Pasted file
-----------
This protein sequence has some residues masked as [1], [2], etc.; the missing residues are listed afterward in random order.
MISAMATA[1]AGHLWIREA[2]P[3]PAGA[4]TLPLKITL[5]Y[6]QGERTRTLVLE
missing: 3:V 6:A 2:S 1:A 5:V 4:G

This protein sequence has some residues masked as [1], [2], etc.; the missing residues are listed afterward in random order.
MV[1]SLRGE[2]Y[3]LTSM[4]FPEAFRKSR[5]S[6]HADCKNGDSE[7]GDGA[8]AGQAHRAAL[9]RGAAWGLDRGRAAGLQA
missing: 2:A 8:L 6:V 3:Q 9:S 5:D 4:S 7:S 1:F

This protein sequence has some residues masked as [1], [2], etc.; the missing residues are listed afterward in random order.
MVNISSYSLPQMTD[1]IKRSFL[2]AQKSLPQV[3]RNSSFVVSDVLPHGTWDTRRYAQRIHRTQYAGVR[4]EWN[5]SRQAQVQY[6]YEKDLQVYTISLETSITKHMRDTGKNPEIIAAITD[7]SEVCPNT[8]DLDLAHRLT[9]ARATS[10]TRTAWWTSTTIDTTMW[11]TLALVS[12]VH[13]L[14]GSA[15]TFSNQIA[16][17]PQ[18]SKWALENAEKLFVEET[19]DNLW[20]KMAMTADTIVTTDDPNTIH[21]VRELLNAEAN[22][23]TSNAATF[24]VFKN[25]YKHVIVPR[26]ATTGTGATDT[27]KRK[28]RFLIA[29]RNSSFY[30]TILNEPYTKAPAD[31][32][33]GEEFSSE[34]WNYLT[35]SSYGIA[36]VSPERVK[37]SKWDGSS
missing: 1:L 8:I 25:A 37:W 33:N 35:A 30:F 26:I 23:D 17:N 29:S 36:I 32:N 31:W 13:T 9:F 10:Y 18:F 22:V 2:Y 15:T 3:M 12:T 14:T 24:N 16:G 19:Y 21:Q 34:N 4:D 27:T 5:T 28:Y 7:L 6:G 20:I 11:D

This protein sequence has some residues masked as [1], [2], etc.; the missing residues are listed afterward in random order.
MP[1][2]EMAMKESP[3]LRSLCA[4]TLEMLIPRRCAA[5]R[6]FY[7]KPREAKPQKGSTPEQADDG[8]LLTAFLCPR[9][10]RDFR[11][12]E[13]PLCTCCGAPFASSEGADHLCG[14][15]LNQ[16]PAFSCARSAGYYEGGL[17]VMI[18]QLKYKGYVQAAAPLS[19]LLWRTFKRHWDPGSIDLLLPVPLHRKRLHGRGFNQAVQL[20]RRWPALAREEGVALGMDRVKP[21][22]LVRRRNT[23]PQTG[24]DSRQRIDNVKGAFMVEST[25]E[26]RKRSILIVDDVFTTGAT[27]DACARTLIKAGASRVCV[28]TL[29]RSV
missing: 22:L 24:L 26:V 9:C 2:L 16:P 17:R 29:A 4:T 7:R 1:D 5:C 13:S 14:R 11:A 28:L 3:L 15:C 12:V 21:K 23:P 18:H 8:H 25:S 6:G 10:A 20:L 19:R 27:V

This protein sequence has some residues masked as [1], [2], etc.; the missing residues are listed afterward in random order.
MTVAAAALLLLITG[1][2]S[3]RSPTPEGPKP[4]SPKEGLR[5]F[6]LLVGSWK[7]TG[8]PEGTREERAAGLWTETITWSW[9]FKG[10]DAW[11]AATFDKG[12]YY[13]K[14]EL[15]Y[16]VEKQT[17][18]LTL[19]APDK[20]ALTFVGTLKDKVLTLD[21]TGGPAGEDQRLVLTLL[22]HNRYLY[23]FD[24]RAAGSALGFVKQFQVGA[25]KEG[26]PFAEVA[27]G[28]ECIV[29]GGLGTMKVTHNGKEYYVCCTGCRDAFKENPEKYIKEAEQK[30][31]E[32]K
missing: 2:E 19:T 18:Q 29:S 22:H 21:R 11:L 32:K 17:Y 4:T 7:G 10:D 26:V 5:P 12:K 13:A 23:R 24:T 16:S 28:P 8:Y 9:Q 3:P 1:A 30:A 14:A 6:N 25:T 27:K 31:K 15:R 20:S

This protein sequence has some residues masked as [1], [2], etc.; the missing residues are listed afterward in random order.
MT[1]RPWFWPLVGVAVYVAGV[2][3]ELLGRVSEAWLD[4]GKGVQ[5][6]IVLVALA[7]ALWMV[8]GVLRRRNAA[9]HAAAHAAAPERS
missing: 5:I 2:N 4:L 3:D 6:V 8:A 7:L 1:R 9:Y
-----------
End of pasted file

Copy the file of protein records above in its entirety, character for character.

This protein sequence has some residues masked as [1], [2], etc.; the missing residues are listed afterward in random order.
MISAMATA[1]AGHLWIREA[2]P[3]PAGA[4]TLPLKITL[5]Y[6]QGERTRTLVLE
missing: 3:V 6:A 2:S 1:A 5:V 4:G

This protein sequence has some residues masked as [1], [2], etc.; the missing residues are listed afterward in random order.
MV[1]SLRGE[2]Y[3]LTSM[4]FPEAFRKSR[5]S[6]HADCKNGDSE[7]GDGA[8]AGQAHRAAL[9]RGAAWGLDRGRAAGLQA
missing: 2:A 8:L 6:V 3:Q 9:S 5:D 4:S 7:S 1:F

This protein sequence has some residues masked as [1], [2], etc.; the missing residues are listed afterward in random order.
MVNISSYSLPQMTD[1]IKRSFL[2]AQKSLPQV[3]RNSSFVVSDVLPHGTWDTRRYAQRIHRTQYAGVR[4]EWN[5]SRQAQVQY[6]YEKDLQVYTISLETSITKHMRDTGKNPEIIAAITD[7]SEVCPNT[8]DLDLAHRLT[9]ARATS[10]TRTAWWTSTTIDTTMW[11]TLALVS[12]VH[13]L[14]GSA[15]TFSNQIA[16][17]PQ[18]SKWALENAEKLFVEET[19]DNLW[20]KMAMTADTIVTTDDPNTIH[21]VRELLNAEAN[22][23]TSNAATF[24]VFKN[25]YKHVIVPR[26]ATTGTGATDT[27]KRK[28]RFLIA[29]RNSSFY[30]TILNEPYTKAPAD[31][32][33]GEEFSSE[34]WNYLT[35]SSYGIA[36]VSPERVK[37]SKWDGSS
missing: 1:L 8:I 25:A 37:W 33:N 35:A 30:F 26:I 23:D 17:N 29:S 36:I 32:N 31:W 13:T 9:F 10:Y 18:F 22:V 2:Y 15:T 3:M 12:T 14:T 24:N 16:G 19:Y 21:Q 34:N 4:D 27:T 5:T 28:Y 7:L 6:G 20:I 11:D

This protein sequence has some residues masked as [1], [2], etc.; the missing residues are listed afterward in random order.
MP[1][2]EMAMKESP[3]LRSLCA[4]TLEMLIPRRCAA[5]R[6]FY[7]KPREAKPQKGSTPEQADDG[8]LLTAFLCPR[9][10]RDFR[11][12]E[13]PLCTCCGAPFASSEGADHLCG[14][15]LNQ[16]PAFSCARSAGYYEGGL[17]VMI[18]QLKYKGYVQAAAPLS[19]LLWRTFKRHWDPGSIDLLLPVPLHRKRLHGRGFNQAVQL[20]RRWPALAREEGVALGMDRVKP[21][22]LVRRRNT[23]PQTG[24]DSRQRIDNVKGAFMVEST[25]E[26]RKRSILIVDDVFTTGAT[27]DACARTLIKAGASRVCV[28]TL[29]RSV
missing: 22:L 24:L 26:V 9:C 2:L 16:P 17:R 29:A 4:T 7:R 1:D 5:C 13:S 14:R 11:A 28:L 3:L 15:C 12:V 21:K 23:P 18:H 8:H 25:S 6:G 10:A 20:L 19:R 27:V

This protein sequence has some residues masked as [1], [2], etc.; the missing residues are listed afterward in random order.
MTVAAAALLLLITG[1][2]S[3]RSPTPEGPKP[4]SPKEGLR[5]F[6]LLVGSWK[7]TG[8]PEGTREERAAGLWTETITWSW[9]FKG[10]DAW[11]AATFDKG[12]YY[13]K[14]EL[15]Y[16]VEKQT[17][18]LTL[19]APDK[20]ALTFVGTLKDKVLTLD[21]TGGPAGEDQRLVLTLL[22]HNRYLY[23]FD[24]RAAGSALGFVKQFQVGA[25]KEG[26]PFAEVA[27]G[28]ECIV[29]GGLGTMKVTHNGKEYYVCCTGCRDAFKENPEKYIKEAEQK[30][31]E[32]K
missing: 2:E 19:T 18:Q 29:S 22:H 21:R 11:L 32:K 17:Y 4:T 7:G 10:D 26:V 5:P 12:K 13:A 23:R 24:T 16:S 28:P 8:Y 9:Q 3:P 1:A 30:A 14:A 6:N 25:T 27:K 31:K 15:R 20:S

This protein sequence has some residues masked as [1], [2], etc.; the missing residues are listed afterward in random order.
MT[1]RPWFWPLVGVAVYVAGV[2][3]ELLGRVSEAWLD[4]GKGVQ[5][6]IVLVALA[7]ALWMV[8]GVLRRRNAA[9]HAAAHAAAPERS
missing: 5:I 2:N 4:L 3:D 6:V 8:A 7:L 1:R 9:Y